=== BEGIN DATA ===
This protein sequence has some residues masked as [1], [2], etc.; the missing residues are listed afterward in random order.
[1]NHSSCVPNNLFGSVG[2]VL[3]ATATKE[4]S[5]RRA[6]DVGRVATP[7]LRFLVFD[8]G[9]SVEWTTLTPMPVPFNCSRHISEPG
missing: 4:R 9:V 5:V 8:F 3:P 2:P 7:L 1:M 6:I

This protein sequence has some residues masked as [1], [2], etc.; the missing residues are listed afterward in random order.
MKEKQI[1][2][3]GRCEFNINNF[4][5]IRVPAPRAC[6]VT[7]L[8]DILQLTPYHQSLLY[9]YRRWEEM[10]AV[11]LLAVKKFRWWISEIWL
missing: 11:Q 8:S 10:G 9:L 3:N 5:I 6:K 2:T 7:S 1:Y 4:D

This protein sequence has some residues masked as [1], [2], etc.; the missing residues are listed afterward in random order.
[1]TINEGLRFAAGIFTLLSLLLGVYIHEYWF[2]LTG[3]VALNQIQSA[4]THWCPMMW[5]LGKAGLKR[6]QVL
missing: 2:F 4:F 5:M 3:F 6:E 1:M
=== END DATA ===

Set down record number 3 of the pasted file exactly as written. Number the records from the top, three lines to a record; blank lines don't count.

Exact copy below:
This protein sequence has some residues masked as [1], [2], etc.; the missing residues are listed afterward in random order.
[1]TINEGLRFAAGIFTLLSLLLGVYIHEYWF[2]LTG[3]VALNQIQSA[4]THWCPMMW[5]LGKAGLKR[6]QVL
missing: 2:F 4:F 5:M 3:F 6:E 1:M